Every year on the 1st December the world marks ‘World AIDS Day;’ which is ideally to raise awareness about the disease all around the world. Started in 1987 World AIDS day is one of the eight official global public health campaigns marked by the World Health Organization and is currently in its 27th year. More than 35 million people around the world suffer from the disease with 70% of those living in Sub-Saharan Africa. The world observed the day in different ways: there was the traditional Presidential proclamation by President Obama, the launch of a World AIDS Day theme song in Zimbabwe, as well as the donation of medicine and supplies to those most in need all over the world but especially in Africa.
In Africa the stigmatization is still very pure in its form. People have been shunned from their families, lost their jobs, lost customers of their businesses all because of a disease. I personally think this should be the main focus of World AIDS day. In places like Kenya the situation is so dire that many HIV-positive children who have lost their parents to the disease are taking care of themselves as a result of being abandoned by their families. We need to remind those who have chosen to forget that people living with HIV and AIDS are still human beings, and more importantly can contribute positively to the society. Stigmatization is the reason that people fear getting tested and telling people about their condition thus leading to the spread of AIDS only increasing. Who would want to willingly surrender themselves for isolation? In the words of the late Nelson Mandela who was a champion of the pandemic “let us give publicity to HIV/AIDS and not hide it, because [that is] the only way to make it appear like a normal illness.” I could not agree more.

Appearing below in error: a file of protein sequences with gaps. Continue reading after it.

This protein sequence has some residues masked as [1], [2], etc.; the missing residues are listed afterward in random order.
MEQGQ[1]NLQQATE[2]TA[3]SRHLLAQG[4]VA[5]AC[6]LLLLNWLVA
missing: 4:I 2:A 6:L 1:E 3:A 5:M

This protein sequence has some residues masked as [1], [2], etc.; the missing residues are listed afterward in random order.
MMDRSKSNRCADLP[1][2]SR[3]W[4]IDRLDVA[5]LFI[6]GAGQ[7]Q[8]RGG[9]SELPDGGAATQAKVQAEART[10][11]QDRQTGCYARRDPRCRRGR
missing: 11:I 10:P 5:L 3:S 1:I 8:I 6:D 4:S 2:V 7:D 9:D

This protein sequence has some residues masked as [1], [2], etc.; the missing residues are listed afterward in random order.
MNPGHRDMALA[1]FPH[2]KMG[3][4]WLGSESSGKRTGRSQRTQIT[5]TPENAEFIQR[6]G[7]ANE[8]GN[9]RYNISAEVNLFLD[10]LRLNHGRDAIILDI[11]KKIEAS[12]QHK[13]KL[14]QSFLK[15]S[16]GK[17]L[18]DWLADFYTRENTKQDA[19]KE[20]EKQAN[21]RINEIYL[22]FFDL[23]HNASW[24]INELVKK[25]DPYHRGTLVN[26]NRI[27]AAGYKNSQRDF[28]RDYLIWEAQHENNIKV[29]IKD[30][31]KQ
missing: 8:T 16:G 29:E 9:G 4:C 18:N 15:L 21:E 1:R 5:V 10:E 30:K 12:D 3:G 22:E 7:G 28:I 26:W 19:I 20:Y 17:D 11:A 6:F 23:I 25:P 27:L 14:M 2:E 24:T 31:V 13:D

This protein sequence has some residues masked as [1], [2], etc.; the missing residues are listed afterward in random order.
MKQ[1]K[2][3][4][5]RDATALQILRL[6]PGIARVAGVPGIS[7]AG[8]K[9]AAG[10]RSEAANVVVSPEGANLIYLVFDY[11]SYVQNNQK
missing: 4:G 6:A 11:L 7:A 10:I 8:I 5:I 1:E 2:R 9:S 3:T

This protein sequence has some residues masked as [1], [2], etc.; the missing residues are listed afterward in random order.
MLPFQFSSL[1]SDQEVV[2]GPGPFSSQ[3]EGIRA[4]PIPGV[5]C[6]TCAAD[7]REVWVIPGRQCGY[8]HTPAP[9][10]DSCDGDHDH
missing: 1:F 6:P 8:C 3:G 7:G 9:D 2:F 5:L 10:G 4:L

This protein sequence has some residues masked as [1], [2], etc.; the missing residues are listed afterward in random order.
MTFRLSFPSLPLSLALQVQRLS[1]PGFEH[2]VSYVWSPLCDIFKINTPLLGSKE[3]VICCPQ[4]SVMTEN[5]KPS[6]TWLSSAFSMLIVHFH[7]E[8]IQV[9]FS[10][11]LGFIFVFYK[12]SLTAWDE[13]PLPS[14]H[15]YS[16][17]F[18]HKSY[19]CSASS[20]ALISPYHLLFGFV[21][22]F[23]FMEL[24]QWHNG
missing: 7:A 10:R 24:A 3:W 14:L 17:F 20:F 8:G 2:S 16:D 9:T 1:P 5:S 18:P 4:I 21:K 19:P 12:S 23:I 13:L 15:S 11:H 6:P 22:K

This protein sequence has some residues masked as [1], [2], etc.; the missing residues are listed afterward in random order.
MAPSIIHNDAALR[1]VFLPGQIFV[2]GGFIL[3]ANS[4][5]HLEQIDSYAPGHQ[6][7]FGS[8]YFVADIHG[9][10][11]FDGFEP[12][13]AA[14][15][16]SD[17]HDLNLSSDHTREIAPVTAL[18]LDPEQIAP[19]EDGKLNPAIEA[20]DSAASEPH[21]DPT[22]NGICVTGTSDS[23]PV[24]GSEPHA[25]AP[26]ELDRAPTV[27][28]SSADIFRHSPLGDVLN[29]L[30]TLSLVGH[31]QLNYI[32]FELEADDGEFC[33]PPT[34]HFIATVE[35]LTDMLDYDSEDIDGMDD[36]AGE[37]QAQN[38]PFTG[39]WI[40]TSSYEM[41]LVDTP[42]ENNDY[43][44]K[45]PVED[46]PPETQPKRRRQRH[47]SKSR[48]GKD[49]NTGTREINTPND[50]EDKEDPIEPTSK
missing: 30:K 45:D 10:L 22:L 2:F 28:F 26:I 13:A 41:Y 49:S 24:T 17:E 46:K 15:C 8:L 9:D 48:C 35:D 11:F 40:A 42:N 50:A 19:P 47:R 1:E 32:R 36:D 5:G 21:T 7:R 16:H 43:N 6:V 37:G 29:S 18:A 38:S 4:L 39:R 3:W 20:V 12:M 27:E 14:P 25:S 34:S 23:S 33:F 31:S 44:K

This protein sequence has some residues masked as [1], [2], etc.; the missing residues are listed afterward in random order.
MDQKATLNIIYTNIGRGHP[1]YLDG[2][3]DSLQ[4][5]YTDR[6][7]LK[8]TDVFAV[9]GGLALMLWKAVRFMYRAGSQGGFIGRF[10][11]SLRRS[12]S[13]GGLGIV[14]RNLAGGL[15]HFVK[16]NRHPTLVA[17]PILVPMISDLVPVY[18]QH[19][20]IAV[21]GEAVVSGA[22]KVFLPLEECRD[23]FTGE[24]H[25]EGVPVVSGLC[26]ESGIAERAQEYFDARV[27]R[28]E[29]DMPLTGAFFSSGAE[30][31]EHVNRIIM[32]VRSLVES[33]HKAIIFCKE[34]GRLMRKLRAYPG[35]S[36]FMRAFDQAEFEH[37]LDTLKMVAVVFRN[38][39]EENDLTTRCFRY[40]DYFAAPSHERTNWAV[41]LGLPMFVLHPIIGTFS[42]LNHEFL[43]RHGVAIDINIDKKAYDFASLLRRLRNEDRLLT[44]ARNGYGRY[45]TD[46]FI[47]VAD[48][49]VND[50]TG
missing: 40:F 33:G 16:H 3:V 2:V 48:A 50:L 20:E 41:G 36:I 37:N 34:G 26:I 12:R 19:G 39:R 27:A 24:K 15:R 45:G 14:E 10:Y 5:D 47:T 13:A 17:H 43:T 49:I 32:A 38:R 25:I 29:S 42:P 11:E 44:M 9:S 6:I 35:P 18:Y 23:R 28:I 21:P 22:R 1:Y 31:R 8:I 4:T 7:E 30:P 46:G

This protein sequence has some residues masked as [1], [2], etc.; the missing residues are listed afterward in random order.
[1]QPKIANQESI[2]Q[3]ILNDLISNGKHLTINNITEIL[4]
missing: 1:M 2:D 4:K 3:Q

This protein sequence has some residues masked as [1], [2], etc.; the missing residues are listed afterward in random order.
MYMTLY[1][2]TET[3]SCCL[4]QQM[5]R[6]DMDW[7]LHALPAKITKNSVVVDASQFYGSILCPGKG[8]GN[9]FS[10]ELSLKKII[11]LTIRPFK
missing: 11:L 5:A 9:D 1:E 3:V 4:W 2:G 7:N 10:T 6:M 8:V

The problem with this disease is not with the many people suffering from it, it is with all the people that make it that much worse. For all the millions of people trying to go on with their lives – especially in Africa – World AIDS day is more than a red ribbon as their WhatsApp display picture, or a retweet on their twitter feed, it is hope that they will one day be fully re-accepted back into society. For them the pain of being stigmatized and discriminated against cannot be eased by anti-retroviral drugs, it can only be healed by the society educating themselves on the normalness of the disease and moving forward together.